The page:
GOBankingRates

Expect ‘Cataclysmic’ Impact on Social Security, Child Tax Credit If Debt Ceiling Isn’t Raised

Pete Marovich / UPI / Shutterstock.com

Failing to raise the U.S. debt limit in time would mean the first U.S. government debt default in history and a list of complications, including a delay in Social Security benefits.

Government Shutdown 2021: Will SNAP Benefits Be Impacted?
Retirement Mistake: 29 Careless Ways Retirees Waste Money

“The federal government would have to significantly cut back spending, [which] would probably mean delaying about $80 billion in payments due November 1 to Social Security recipients, veterans and active duty military for as long as two weeks,” wrote Mark Zandi, chief economist at Moody’s Analytics in a new report.

Furthermore, Zandia added that if progress stalls through the full month of November, the Treasury would have to eliminate a cash deficit of nearly $200 billion, calling the potential economic scenario “cataclysmic.”

Stimulus Update: Child Tax Credit & Golden State Money Was Sent Out, Find Out Where Yours Is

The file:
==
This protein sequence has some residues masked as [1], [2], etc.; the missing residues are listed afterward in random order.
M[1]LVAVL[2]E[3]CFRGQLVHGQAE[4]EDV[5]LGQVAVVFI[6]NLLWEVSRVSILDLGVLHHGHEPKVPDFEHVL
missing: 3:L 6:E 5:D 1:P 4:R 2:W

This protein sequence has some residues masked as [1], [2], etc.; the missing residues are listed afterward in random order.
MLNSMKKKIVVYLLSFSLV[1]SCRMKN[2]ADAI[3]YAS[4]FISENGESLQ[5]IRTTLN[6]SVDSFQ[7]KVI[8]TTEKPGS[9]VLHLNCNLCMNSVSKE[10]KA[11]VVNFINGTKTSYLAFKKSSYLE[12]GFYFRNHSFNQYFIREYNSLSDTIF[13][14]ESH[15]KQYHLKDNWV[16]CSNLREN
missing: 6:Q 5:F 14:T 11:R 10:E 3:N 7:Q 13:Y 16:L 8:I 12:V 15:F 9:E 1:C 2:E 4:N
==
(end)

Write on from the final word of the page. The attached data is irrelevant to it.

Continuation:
In a recent op-ed in the Wall Street Journal, Treasury Secretary Janet Yellen cautioned that “nearly 50 million seniors could stop receiving Social Security checks for a time, troops could go unpaid,” reported ThinkAdvisor.

Additionally, families who rely on the monthly child tax credit could see delays, and “the current economic recovery would reverse into recession, with billions of dollars of growth and millions of jobs lost,” Yellen wrote.

Retire Comfortably

“The higher cost of borrowing would fall on consumers. Mortgage payments, car loans, credit card bills — everything that is purchased with credit would be costlier after default.”

Government Shutdown 2021: How a Lower US Credit Rating Impacts You
Social Security: 11 Social Security Mistakes That Can Cost You a Fortune

According to data from Moody’s Analytics and as previously reported by GOBankingRates, Congress has until Sept. 30 to renew the government’s spending authority for the 2022 fiscal year, which begins Oct. 1. The debt limit was reinstated on Aug. 1; however, the Treasury Department was forced to use available cash to pay its bills. Moody’s experts expect funds to be drained as early as mid-October.